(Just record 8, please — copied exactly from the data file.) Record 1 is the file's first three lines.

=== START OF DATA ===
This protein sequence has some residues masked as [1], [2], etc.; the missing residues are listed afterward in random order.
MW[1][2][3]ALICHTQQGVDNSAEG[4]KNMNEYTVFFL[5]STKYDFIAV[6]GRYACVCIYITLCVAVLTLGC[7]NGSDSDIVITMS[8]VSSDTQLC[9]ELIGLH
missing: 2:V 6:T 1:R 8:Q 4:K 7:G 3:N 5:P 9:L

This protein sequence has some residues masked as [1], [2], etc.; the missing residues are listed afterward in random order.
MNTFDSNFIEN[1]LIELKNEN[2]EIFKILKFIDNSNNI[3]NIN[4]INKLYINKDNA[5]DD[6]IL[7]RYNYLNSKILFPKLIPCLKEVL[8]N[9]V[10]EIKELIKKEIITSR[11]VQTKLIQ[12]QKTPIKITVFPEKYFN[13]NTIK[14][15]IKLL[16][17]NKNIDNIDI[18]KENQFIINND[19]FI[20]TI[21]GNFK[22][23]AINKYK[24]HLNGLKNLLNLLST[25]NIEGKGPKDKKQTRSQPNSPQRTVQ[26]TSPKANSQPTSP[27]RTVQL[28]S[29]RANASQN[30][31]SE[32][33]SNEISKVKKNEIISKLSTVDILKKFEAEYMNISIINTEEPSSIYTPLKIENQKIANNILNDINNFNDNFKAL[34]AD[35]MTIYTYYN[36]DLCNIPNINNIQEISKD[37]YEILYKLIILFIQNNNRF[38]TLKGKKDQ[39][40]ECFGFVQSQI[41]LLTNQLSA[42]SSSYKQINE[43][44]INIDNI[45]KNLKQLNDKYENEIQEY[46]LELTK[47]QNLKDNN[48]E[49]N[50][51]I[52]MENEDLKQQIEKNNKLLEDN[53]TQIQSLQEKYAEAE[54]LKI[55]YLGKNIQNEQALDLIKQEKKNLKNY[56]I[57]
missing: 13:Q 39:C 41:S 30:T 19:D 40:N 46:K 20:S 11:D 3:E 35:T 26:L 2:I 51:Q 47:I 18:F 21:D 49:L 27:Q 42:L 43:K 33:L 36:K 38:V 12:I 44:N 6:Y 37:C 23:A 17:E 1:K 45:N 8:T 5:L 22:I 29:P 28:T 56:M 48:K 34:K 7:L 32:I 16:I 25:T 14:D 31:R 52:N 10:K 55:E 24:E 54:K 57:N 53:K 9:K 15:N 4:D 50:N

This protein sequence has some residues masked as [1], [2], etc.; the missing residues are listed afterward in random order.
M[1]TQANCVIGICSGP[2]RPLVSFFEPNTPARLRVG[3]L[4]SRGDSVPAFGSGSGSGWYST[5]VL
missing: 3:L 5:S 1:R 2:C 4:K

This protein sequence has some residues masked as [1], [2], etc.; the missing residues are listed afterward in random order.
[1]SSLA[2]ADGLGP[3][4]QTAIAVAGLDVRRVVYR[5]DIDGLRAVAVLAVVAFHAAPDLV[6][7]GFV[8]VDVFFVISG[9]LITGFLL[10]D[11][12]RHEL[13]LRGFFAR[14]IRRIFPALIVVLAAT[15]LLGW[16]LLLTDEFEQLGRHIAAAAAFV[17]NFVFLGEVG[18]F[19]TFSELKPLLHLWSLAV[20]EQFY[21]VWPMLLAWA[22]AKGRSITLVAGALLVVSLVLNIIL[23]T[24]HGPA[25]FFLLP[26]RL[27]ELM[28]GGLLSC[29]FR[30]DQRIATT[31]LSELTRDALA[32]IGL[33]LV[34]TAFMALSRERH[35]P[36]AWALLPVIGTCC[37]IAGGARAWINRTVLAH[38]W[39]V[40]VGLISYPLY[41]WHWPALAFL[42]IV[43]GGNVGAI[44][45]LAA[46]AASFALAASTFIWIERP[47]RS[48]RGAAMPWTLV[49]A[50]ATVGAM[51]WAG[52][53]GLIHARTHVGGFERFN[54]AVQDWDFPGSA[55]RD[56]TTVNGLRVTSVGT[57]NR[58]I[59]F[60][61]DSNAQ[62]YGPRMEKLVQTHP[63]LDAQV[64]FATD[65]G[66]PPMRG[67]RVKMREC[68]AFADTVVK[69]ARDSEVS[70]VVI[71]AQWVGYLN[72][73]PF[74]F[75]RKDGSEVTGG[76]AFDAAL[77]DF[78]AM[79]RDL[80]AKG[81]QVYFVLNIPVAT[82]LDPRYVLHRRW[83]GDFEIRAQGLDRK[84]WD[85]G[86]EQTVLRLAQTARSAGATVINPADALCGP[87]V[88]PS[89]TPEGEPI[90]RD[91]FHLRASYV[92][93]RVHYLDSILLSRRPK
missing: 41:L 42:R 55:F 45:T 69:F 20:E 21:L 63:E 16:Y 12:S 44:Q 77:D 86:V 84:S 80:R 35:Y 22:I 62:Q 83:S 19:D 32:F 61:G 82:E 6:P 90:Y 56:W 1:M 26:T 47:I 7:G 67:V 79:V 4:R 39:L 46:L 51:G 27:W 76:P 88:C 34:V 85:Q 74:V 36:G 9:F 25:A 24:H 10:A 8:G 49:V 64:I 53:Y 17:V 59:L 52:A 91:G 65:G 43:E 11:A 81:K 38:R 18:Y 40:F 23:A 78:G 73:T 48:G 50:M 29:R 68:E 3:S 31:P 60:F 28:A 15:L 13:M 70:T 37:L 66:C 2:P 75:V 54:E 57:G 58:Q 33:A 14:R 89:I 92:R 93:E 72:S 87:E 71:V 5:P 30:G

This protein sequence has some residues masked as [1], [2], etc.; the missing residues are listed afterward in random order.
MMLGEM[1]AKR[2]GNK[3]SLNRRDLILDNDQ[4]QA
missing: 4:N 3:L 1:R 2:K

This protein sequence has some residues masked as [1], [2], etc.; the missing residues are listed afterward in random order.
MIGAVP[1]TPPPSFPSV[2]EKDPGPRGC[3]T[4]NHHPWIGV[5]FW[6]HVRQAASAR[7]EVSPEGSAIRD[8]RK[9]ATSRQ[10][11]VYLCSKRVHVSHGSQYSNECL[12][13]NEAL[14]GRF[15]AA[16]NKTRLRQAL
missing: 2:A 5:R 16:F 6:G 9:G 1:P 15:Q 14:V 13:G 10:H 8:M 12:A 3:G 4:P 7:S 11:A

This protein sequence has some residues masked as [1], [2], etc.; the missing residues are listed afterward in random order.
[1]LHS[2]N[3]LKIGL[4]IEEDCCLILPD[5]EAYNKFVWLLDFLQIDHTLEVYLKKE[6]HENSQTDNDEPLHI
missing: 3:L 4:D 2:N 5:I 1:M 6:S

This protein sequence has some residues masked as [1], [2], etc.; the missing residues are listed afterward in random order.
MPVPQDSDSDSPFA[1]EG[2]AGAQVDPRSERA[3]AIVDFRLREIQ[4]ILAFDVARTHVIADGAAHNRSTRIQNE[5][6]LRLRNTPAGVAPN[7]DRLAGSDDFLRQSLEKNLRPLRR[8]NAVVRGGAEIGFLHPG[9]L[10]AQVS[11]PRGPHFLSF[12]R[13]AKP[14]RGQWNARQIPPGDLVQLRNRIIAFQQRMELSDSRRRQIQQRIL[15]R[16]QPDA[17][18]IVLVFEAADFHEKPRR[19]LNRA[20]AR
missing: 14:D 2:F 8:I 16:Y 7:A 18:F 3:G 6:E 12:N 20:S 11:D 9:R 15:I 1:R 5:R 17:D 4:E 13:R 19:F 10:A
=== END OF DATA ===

This protein sequence has some residues masked as [1], [2], etc.; the missing residues are listed afterward in random order.
MPVPQDSDSDSPFA[1]EG[2]AGAQVDPRSERA[3]AIVDFRLREIQ[4]ILAFDVARTHVIADGAAHNRSTRIQNE[5][6]LRLRNTPAGVAPN[7]DRLAGSDDFLRQSLEKNLRPLRR[8]NAVVRGGAEIGFLHPG[9]L[10]AQVS[11]PRGPHFLSF[12]R[13]AKP[14]RGQWNARQIPPGDLVQLRNRIIAFQQRMELSDSRRRQIQQRIL[15]R[16]QPDA[17][18]IVLVFEAADFHEKPRR[19]LNRA[20]AR
missing: 14:D 2:F 8:I 16:Y 7:A 18:F 3:G 6:E 12:N 20:S 11:D 9:R 15:I 1:R 5:R 17:D 4:E 13:R 19:F 10:A